14th– St. Louis- Robert Quinn, DE, North Carolina:
Grade: B+
Analysis: The Rams needed some pass rush help here as Leonard Little is getting older and Quinn has the potential to be a very effective pass rusher. There is boom/bust potential with this pick as well because there isn’t much tape on Quinn since he was suspended during his junior season. It is interesting to note how his season long suspension was not deemed as significant as Dez Bryant’s suspension over seemingly less wrong-doing, but that is just my personal opinion. Quinn has a lot of potential so it will be interesting to see how he develops over the next three years.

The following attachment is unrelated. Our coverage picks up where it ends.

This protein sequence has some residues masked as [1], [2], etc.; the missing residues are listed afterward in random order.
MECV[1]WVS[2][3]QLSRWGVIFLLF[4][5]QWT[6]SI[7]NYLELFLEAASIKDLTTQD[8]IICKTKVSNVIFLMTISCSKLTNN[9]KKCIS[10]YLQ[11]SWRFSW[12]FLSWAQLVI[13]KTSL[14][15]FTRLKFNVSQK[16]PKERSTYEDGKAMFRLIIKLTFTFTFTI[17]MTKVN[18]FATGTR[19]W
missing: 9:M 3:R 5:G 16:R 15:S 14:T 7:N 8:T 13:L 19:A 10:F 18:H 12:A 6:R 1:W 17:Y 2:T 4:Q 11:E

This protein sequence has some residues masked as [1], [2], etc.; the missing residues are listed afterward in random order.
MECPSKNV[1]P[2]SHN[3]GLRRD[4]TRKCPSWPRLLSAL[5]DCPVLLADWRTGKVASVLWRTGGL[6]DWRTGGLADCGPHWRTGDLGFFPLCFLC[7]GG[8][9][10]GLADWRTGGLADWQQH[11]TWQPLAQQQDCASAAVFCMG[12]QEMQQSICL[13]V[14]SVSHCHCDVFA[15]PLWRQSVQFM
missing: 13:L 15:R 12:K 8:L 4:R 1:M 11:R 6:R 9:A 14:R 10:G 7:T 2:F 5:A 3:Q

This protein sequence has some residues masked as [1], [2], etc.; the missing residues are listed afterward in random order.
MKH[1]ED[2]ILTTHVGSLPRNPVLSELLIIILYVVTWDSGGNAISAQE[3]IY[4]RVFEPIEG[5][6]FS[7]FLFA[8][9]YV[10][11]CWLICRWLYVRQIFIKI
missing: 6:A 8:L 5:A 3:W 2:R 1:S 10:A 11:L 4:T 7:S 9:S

15th– Miami- Mike Pouncey, OG, Florida:
Grade: D+
Analysis: This is a very bad pick in my opinion. He might end up being a pretty good guard in the NFL, but I don’t think he is worth this high of a selection at all. I personally think he is very overrated and a lot of that has to do with his brother Maurkice being a pro-bowler at center for the Steelers as a rookie. The mind-boggling thing is that I haven’t heard one person say that they think Mike is going to be a better NFL player than Maurkice, and yet he was drafted two picks higher than Maurkice was! That is absolutely mind-boggling to me. Pouncey has the potential to be a pretty good guard in the NFL, but I think he is overrated and I don’t think he will live up to such a high selection for a guard.

16th– Washington- Ryan Kerrigan, DE, Purdue:
Grade: C+